Putting a Value on the Generations
By Pamela M. Green
Picture Sarah, a 33-year old manager of a consumer finance office in New England, a 5-year employee who oversees one of the branch’s largest units. She recently received a commendation from the divisional vice president for her performance. Now picture Jerry, a 29-year old team leader for a warehouse in California. He works the 3:00-11:00 p.m. shift loading trailers headed for regional supermarkets. He has been with the company for 10 years.
Two workers who seem to have nothing in common? Not exactly. They have one important thing in common: Both have turned down promotions in the last month. According to the Center for Generational Studies in Aurora, Colo., both of these workers share a desire for balance in their lives (GenTrends newsletter, Nov. 2, firstname.lastname@example.org). Sarah trains for triathlons in her free time, and has no desire to shoulder the burdens she sees her boss deal with on a daily basis. Jerry estimates he would spend an extra 375 hours a year in traffic if he moved up the ladder and had to work 9-5. He prefers to devote that time to Little League and football with his sons.
Both employees belong to the age group commonly know as Generation X, workers born roughly between 1965 and 1980. This group is generally characterized by skepticism of institutions and a wariness toward working endless hours just to climb the corporate ladder. Family and personal time are too important to them to spend all of their time working. In contrast, the baby boomers who offered Sarah and Jerry their promotions are probably incredulous that anyone would pass up a promotion. The boomers’ value system tells them that the only way to get ahead is to earn it by working long hours and proving dedication to the company.
Do these scenarios play out in your workplace on a daily basis? How many times have you heard it expressed at management meetings that things would be going great if it just weren’t for the “people” issues? Younger workers seem unsympathetic to company goals; older workers bristle when younger ones question accepted principles; peer groups are composed of personalities that just don’t mix.
Workplace conflicts are often caused by different value systems among workers of different generations, and the business world has begun to figure out how to recognize and minimize these differences. Cindy Goodwin of Mascoma Savings Bank in Lebanon, N.H., trains everyone at her bank in generational value systems.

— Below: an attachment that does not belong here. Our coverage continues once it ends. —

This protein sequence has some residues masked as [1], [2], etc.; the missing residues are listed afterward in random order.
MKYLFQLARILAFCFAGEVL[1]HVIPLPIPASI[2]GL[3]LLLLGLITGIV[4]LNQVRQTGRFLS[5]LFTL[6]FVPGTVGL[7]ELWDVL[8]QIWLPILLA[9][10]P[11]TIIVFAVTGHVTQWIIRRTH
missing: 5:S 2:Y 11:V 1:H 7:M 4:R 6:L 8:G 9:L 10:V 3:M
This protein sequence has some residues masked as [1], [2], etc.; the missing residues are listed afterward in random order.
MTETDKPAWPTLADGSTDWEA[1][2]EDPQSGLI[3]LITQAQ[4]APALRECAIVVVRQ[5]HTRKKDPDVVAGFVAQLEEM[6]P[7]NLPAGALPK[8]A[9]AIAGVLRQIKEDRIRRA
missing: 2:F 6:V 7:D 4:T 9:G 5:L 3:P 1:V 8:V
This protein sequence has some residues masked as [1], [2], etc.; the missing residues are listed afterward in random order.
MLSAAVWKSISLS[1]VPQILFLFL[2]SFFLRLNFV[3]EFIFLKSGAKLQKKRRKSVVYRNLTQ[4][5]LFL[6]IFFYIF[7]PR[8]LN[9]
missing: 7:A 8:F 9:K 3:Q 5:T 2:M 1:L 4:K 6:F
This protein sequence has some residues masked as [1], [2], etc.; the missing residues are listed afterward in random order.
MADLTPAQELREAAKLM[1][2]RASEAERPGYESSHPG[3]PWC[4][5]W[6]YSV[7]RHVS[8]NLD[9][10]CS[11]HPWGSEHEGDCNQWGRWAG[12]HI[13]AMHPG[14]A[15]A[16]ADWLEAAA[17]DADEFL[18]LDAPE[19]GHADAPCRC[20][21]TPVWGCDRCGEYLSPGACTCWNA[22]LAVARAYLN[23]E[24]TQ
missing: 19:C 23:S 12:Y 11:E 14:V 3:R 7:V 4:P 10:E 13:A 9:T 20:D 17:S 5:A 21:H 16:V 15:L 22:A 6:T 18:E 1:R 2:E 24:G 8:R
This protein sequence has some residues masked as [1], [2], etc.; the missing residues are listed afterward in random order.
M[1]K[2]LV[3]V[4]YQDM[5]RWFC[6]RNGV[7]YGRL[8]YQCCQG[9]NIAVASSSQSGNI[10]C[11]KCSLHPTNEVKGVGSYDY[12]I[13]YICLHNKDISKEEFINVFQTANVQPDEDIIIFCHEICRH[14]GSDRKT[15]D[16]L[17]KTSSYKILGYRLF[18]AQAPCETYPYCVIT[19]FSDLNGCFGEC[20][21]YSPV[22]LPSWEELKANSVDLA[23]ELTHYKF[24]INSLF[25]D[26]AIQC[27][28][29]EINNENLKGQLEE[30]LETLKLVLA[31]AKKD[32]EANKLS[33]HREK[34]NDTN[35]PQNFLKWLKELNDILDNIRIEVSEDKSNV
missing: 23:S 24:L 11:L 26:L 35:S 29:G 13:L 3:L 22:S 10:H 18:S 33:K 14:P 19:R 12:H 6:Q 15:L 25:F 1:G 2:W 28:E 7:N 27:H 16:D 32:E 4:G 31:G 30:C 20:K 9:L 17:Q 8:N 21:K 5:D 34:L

“We noticed there were issues that we just didn’t have a grasp on, all related to people not seeing eye to eye on things,” she said. “I read a book about generational differences, and from that the program just built itself.”
Mascoma Savings now has mandatory training on generations from the president on down. The training helps people see that much of their conflict is intergenerational, and once workers recognize the reasons behind different value systems, they can begin to understand and respect those differences.
Sociologists group the generations into 4 categories:
• Traditionalists/Veterans – born prior to 1946. Influenced by major events such as the Great Depression and two world wars, people of this age group understand the value of a dollar and believe in sacrifice for the common good. In their book “When Generations Collide,” Lynne Lancaster and David Stillman remind us that this group “lacked the significant social safety nets we rely on today (like Social Security, Medicare, welfare and the FDIC)” (p. 19). This is Tom Brokaw’s “Greatest Generation,” a group of loyal, hard-working patriots with heroes such as Charles Lindbergh, John Wayne, FDR and Joe DiMaggio. They believe in the strength of working for the good of society and have a respect for established institutions such as the military. The top-down chain–of–command management style of the military is in fact a hallmark of many Traditionalists’ style in the workplace.